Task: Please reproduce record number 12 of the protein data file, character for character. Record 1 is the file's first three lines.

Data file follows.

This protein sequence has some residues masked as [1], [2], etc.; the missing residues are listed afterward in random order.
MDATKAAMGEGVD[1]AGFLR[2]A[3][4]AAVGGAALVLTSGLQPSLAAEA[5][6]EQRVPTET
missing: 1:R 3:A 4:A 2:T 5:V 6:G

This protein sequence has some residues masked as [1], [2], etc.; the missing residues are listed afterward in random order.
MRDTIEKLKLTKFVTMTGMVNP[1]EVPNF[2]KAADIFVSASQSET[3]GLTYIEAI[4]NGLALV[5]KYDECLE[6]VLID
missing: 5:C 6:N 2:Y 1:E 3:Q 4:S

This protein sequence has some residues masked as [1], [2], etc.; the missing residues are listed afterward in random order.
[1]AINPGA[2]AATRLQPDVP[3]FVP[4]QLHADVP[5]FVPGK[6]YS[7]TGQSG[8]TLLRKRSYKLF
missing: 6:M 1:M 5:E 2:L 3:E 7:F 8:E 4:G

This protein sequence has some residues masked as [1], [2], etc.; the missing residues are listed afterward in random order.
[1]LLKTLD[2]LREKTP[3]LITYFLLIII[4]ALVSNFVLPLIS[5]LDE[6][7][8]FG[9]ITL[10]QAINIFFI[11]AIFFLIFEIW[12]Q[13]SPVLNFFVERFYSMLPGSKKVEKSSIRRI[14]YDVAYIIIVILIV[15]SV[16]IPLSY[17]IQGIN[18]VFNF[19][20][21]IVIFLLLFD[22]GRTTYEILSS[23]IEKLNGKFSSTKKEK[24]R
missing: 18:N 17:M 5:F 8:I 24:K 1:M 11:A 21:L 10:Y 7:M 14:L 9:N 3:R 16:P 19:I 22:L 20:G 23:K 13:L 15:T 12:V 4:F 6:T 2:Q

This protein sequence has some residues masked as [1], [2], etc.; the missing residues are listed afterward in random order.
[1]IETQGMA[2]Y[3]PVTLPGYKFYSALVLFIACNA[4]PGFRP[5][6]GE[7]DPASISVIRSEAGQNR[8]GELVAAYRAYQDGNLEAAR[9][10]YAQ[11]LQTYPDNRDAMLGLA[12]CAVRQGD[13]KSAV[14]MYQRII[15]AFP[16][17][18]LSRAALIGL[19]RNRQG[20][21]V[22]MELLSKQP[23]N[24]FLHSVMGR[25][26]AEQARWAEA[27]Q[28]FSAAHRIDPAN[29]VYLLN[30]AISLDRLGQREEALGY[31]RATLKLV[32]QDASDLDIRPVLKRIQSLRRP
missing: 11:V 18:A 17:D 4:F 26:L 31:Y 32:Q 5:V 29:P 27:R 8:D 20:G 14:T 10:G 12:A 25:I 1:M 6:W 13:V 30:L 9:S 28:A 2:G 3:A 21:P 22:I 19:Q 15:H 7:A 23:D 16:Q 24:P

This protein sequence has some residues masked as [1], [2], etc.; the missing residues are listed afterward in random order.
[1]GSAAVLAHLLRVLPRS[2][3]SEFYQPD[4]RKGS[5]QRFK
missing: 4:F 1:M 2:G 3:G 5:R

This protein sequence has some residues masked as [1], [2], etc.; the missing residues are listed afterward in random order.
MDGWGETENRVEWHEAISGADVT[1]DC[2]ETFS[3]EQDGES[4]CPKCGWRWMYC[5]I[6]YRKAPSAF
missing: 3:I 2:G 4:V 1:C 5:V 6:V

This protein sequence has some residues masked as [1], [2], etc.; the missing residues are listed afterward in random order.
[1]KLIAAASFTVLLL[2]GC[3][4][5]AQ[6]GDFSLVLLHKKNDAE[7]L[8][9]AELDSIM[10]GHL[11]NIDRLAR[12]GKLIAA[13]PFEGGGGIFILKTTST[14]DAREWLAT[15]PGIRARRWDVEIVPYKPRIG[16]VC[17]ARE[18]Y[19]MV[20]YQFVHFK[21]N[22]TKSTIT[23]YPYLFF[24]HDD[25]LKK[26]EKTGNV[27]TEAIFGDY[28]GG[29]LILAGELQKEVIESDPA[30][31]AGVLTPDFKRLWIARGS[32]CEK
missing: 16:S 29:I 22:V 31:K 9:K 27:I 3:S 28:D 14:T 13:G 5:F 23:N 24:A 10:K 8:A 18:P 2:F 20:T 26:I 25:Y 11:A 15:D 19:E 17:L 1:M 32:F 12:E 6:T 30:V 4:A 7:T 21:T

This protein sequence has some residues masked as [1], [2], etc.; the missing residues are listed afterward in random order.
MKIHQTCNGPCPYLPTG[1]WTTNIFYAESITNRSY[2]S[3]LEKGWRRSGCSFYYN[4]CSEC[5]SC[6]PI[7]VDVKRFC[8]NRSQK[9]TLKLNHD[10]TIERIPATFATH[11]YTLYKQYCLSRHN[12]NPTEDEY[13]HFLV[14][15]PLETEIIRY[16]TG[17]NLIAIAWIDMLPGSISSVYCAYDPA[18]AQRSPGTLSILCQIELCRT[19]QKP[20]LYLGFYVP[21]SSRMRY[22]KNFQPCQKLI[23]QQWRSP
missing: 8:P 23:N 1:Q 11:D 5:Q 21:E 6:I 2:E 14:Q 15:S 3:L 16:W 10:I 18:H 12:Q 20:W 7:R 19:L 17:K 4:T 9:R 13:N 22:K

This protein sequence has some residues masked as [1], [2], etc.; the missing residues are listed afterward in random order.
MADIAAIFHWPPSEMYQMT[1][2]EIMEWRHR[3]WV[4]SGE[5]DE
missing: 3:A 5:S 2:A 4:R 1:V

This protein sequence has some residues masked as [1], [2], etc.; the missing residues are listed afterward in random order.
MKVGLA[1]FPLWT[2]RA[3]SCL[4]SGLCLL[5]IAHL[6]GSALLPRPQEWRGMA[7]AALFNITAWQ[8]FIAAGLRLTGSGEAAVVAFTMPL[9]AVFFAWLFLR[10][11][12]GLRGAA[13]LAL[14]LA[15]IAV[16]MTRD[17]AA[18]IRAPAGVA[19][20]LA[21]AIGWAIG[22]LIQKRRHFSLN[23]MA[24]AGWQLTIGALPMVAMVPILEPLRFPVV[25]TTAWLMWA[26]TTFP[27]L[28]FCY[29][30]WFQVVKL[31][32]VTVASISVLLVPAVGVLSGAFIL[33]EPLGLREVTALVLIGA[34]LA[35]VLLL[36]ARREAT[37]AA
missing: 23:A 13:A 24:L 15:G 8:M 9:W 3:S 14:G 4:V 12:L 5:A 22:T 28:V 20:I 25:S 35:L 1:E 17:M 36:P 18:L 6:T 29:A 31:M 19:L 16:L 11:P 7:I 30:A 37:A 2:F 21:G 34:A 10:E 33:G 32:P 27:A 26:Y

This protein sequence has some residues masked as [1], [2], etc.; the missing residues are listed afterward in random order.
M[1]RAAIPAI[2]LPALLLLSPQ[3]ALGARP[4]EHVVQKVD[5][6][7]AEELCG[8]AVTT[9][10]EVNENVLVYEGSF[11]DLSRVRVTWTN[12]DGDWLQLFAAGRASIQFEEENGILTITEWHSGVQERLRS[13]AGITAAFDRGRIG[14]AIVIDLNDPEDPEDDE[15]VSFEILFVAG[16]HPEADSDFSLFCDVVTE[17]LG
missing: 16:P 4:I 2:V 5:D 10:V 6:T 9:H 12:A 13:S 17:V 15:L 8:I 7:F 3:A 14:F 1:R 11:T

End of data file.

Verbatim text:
This protein sequence has some residues masked as [1], [2], etc.; the missing residues are listed afterward in random order.
M[1]RAAIPAI[2]LPALLLLSPQ[3]ALGARP[4]EHVVQKVD[5][6][7]AEELCG[8]AVTT[9][10]EVNENVLVYEGSF[11]DLSRVRVTWTN[12]DGDWLQLFAAGRASIQFEEENGILTITEWHSGVQERLRS[13]AGITAAFDRGRIG[14]AIVIDLNDPEDPEDDE[15]VSFEILFVAG[16]HPEADSDFSLFCDVVTE[17]LG
missing: 16:P 4:I 2:V 5:D 10:V 6:T 9:H 12:A 13:S 17:V 15:L 8:I 7:F 3:A 14:F 1:R 11:T